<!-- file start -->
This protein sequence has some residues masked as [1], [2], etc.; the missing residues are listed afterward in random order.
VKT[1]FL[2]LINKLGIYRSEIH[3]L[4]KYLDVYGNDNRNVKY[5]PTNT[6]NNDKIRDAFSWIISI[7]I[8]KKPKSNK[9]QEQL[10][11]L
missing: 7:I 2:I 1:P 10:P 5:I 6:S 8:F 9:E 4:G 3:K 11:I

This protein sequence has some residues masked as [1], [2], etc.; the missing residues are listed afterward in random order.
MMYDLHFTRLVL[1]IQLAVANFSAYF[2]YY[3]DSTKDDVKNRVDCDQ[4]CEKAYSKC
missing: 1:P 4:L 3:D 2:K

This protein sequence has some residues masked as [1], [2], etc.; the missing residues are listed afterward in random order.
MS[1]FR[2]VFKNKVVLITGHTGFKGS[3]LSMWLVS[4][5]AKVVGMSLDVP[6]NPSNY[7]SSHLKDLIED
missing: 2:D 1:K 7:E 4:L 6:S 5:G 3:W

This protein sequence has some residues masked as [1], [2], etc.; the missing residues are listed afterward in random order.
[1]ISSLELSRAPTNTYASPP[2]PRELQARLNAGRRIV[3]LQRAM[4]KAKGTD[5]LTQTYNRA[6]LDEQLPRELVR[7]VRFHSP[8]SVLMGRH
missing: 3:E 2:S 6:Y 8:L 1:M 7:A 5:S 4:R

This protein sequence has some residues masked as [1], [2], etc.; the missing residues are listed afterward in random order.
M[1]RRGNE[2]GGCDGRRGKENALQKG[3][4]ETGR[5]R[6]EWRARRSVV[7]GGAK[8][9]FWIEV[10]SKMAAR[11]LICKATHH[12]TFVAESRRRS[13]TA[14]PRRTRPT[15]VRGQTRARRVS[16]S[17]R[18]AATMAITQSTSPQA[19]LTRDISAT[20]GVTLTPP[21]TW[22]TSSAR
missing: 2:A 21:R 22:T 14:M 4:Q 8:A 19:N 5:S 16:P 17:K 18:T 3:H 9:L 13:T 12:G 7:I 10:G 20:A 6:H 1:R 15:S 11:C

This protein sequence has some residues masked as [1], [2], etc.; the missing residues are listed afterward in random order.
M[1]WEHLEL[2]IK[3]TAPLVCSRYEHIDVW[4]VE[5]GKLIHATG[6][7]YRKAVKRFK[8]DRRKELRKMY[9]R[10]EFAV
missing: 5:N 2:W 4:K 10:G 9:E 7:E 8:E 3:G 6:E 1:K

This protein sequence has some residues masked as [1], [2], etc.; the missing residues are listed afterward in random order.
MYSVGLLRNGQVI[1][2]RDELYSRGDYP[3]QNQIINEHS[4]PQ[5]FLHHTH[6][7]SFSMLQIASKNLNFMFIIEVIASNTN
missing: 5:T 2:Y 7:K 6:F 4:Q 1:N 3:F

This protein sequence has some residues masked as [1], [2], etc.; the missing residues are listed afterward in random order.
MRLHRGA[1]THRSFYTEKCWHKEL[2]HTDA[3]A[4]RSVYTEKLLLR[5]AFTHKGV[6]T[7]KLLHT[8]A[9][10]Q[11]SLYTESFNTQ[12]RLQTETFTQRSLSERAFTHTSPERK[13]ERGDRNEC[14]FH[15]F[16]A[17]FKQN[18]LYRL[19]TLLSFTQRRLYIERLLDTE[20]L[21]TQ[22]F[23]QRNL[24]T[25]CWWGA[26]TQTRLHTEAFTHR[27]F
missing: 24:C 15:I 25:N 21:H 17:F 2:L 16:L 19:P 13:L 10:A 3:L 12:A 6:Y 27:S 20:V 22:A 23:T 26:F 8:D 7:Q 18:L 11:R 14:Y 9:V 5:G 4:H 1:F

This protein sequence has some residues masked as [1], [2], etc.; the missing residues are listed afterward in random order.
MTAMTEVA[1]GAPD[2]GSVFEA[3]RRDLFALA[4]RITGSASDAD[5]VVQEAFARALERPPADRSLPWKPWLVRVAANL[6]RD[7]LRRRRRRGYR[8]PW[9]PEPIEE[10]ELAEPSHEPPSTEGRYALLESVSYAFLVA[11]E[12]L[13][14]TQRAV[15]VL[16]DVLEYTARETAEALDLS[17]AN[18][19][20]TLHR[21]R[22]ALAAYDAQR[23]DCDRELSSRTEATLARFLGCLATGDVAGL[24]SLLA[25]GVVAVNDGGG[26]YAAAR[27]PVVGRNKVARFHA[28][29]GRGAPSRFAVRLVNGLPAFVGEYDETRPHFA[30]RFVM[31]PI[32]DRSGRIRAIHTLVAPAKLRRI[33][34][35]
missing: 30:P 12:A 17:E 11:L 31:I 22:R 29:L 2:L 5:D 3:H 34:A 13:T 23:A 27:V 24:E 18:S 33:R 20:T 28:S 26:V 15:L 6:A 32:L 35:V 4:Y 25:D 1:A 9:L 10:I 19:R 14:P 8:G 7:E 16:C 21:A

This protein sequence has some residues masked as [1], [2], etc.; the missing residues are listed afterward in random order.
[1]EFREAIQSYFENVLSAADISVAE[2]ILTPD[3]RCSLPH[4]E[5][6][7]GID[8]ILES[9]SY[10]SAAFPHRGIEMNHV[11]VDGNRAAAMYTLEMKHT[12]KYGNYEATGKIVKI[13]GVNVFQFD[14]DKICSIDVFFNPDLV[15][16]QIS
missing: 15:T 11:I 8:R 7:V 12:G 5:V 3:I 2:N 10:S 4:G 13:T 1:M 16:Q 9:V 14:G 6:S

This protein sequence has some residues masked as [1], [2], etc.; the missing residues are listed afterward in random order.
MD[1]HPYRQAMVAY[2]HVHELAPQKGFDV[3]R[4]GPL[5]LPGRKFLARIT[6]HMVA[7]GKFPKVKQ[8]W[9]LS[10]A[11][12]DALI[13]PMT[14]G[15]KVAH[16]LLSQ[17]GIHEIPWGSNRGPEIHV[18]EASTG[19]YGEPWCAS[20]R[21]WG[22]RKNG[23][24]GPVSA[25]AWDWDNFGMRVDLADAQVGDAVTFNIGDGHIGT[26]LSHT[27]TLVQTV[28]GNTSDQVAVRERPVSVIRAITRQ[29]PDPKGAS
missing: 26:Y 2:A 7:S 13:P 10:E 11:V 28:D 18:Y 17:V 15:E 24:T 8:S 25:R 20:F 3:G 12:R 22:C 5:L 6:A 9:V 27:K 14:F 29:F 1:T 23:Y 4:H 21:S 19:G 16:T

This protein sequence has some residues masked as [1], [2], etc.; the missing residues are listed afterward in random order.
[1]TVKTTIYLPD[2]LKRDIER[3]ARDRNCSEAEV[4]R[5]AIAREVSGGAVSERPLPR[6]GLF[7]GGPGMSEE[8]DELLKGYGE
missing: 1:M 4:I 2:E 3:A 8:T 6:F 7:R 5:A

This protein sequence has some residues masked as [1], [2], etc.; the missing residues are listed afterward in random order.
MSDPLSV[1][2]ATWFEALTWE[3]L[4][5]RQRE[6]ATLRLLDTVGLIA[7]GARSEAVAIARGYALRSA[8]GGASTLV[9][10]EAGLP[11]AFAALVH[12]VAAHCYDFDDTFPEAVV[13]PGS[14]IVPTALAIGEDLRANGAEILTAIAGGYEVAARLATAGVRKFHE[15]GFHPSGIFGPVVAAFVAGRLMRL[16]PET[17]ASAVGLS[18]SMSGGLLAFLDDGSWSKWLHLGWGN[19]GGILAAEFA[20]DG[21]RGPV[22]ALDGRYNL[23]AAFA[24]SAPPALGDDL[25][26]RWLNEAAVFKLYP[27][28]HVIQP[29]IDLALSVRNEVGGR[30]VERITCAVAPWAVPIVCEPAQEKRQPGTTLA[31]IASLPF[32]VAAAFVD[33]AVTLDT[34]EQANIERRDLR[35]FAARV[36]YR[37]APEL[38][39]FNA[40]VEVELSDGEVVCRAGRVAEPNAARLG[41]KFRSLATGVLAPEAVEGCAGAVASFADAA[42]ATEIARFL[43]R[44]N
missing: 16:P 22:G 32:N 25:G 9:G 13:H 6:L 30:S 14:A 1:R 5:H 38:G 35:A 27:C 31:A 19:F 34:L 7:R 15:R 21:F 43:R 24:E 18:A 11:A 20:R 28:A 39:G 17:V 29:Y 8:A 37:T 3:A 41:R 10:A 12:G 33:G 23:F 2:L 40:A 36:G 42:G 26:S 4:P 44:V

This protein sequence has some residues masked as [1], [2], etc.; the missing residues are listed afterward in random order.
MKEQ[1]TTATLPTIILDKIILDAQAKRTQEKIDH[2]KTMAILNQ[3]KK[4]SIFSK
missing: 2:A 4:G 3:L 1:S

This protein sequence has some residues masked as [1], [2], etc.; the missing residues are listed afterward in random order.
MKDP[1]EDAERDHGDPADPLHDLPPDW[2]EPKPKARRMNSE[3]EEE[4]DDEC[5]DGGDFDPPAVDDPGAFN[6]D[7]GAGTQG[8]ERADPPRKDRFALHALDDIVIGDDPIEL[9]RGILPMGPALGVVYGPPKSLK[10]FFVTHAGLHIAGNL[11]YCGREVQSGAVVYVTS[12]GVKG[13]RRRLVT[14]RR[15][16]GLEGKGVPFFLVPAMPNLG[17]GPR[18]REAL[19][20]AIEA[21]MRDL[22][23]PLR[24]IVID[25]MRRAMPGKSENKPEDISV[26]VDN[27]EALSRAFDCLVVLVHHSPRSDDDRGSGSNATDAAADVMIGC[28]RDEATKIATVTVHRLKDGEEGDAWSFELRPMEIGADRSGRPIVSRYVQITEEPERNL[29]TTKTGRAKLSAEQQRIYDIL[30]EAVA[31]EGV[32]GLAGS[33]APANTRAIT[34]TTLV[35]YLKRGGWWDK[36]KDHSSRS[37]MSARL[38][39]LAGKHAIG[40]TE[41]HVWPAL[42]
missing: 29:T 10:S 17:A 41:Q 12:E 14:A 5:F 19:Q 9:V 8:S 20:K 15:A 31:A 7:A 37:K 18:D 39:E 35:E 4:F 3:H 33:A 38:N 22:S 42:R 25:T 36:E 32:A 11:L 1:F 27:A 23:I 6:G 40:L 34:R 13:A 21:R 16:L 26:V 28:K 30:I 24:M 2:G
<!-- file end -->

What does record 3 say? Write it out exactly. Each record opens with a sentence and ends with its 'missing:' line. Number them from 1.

This protein sequence has some residues masked as [1], [2], etc.; the missing residues are listed afterward in random order.
MS[1]FR[2]VFKNKVVLITGHTGFKGS[3]LSMWLVS[4][5]AKVVGMSLDVP[6]NPSNY[7]SSHLKDLIED
missing: 2:D 1:K 7:E 4:L 6:S 5:G 3:W